Scenario 2: The submitter is known but would rather not be publicly identified.
Scenario 3: The submitter is known but does not want it recorded in the dataset.

Unverified Data Contribution

Scenario 4: The submitter is anonymous. (Should we support?)

The analysis of the data will be conducted with a careful distinction when the unverified data is part of the dataset that was analyzed.

Contribution Process

There are a few ways that data can be contributed:

  1. Email a CSV/Excel file with the dataset(s) to [email protected]
  2. Upload a CSV/Excel file to a “contribution folder” (coming soon)

Template examples can be found in GitHub: https://github.com/OWASP/Top10/tree/master/2021/Data

Contribution Period

We plan to accept contributions to the new Top 10 from May to Nov 30, 2020 for data dating from 2017 to current.

Data Structure

The following data elements are required or optional.
The more information provided the more accurate our analysis can be.
At a bare minimum, we need the time period, total number of applications tested in the dataset, and the list of CWEs and counts of how many applications contained that CWE.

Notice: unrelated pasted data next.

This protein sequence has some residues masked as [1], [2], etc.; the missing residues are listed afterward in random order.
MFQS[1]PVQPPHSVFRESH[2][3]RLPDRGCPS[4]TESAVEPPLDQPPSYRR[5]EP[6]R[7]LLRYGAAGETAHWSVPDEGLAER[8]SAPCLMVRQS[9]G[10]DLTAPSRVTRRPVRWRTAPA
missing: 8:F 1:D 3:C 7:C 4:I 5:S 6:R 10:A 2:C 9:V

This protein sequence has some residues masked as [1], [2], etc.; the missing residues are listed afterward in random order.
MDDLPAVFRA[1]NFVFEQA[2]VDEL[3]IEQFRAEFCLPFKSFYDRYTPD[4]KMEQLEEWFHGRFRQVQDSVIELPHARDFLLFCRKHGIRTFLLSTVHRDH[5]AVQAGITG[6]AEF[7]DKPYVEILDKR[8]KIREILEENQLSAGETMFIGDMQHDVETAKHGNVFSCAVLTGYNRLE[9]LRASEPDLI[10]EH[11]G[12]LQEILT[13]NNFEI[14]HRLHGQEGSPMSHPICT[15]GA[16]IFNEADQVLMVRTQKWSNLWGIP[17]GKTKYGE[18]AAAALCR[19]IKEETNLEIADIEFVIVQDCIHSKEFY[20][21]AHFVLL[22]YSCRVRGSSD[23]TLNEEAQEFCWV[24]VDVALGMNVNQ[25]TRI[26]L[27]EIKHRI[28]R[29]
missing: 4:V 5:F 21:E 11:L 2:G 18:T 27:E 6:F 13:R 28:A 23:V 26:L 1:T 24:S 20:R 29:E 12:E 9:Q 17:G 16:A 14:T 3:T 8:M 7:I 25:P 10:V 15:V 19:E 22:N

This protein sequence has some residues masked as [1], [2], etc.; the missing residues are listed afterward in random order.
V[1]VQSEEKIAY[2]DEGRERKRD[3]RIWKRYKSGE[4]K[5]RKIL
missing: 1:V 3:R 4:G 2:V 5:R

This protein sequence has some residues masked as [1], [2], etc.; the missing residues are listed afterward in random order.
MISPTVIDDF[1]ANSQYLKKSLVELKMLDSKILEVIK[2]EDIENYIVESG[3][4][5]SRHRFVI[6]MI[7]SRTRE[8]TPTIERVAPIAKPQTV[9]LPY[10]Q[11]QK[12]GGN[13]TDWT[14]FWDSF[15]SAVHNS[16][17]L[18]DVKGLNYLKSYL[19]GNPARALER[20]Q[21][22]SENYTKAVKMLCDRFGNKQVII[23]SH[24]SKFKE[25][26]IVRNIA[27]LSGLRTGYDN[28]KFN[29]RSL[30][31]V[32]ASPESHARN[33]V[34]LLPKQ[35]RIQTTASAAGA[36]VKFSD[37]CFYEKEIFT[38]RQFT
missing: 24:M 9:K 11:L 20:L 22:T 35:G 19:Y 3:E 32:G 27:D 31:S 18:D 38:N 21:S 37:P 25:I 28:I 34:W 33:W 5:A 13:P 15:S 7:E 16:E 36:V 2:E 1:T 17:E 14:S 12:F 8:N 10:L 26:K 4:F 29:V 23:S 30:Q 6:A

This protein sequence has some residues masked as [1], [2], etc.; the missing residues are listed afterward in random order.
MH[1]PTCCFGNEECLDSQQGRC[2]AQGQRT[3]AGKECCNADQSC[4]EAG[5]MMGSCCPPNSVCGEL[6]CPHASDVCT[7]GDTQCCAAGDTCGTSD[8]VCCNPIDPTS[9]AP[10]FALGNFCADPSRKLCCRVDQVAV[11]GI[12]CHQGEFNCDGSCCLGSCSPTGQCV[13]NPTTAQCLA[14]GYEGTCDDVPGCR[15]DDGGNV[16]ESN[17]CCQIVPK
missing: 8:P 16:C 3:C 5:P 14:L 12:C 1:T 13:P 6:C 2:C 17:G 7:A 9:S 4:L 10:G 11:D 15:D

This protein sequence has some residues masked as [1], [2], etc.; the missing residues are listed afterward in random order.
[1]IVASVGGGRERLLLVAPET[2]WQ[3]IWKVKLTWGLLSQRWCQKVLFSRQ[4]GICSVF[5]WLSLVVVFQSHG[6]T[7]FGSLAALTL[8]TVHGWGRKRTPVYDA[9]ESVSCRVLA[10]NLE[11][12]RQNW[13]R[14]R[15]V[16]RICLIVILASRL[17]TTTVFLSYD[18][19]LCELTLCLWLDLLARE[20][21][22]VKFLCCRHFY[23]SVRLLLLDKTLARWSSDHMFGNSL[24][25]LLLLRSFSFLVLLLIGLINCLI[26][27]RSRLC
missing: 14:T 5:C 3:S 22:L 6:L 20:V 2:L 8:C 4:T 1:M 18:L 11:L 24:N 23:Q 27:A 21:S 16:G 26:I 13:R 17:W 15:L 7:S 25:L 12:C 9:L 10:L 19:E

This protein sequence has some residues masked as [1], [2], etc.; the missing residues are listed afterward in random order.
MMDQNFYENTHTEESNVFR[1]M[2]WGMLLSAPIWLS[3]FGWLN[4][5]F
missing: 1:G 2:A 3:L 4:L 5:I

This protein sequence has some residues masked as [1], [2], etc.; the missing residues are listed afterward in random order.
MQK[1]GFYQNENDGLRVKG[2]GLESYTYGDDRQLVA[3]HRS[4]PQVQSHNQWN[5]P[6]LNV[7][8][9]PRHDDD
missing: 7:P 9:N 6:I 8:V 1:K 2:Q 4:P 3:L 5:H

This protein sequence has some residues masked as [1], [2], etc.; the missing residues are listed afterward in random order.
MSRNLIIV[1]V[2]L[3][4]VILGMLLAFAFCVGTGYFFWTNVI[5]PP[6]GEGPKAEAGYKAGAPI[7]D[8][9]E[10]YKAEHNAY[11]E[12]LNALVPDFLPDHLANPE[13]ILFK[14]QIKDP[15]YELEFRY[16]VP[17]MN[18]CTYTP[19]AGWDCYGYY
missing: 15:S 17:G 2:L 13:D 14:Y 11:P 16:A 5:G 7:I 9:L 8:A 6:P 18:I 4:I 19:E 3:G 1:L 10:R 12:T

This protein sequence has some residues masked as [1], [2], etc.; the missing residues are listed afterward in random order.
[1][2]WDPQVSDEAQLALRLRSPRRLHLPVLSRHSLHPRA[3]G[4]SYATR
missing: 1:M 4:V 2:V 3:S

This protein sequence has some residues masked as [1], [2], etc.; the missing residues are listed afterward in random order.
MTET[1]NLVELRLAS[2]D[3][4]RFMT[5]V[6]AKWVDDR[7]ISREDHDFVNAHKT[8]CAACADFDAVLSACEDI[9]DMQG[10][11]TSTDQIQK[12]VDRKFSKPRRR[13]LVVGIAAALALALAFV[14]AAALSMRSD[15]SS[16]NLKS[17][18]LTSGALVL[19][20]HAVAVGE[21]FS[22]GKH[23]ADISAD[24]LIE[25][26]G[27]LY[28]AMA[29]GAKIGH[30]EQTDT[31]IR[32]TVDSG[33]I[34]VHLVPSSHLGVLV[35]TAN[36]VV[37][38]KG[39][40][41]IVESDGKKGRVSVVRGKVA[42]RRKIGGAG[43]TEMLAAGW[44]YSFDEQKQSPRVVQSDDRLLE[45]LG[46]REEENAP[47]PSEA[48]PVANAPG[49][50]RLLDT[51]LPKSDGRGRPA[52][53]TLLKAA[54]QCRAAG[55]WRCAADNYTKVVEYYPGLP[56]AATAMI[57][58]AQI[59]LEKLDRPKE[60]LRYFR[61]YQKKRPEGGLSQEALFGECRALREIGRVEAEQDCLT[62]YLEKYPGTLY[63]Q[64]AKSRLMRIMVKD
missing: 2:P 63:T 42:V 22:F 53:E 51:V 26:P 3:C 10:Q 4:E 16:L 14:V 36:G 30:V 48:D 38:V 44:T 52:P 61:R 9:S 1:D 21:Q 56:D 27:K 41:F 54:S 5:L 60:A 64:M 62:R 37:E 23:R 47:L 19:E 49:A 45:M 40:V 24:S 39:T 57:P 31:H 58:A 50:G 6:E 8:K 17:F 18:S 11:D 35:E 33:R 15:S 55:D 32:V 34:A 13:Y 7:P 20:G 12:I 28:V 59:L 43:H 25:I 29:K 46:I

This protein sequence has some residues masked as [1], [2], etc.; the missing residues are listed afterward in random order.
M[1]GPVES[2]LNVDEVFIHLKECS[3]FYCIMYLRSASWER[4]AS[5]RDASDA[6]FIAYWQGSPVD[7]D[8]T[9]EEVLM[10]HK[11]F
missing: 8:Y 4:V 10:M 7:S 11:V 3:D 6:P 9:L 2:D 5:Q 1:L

If at all possible, please provide the additional metadata, because that will greatly help us gain more insights into the current state of testing and vulnerabilities.


  • Contributor Name (org or anon)
  • Contributor Contact Email
  • Time period (2019, 2018, 2017)
  • Number of applications tested
  • Type of testing (TaH, HaT, Tools)
  • Primary Language (code)
  • Geographic Region (Global, North America, EU, Asia, other)
  • Primary Industry (Multiple, Financial, Industrial, Software, ??)
  • Whether or not data contains retests or the same applications multiple times (T/F)

CWE Data

  • A list of CWEs w/ count of applications found to contain that CWE

If at all possible, please provide core CWEs in the data, not CWE categories.
This will help with the analysis, any normalization/aggregation done as a part of this analysis will be well documented.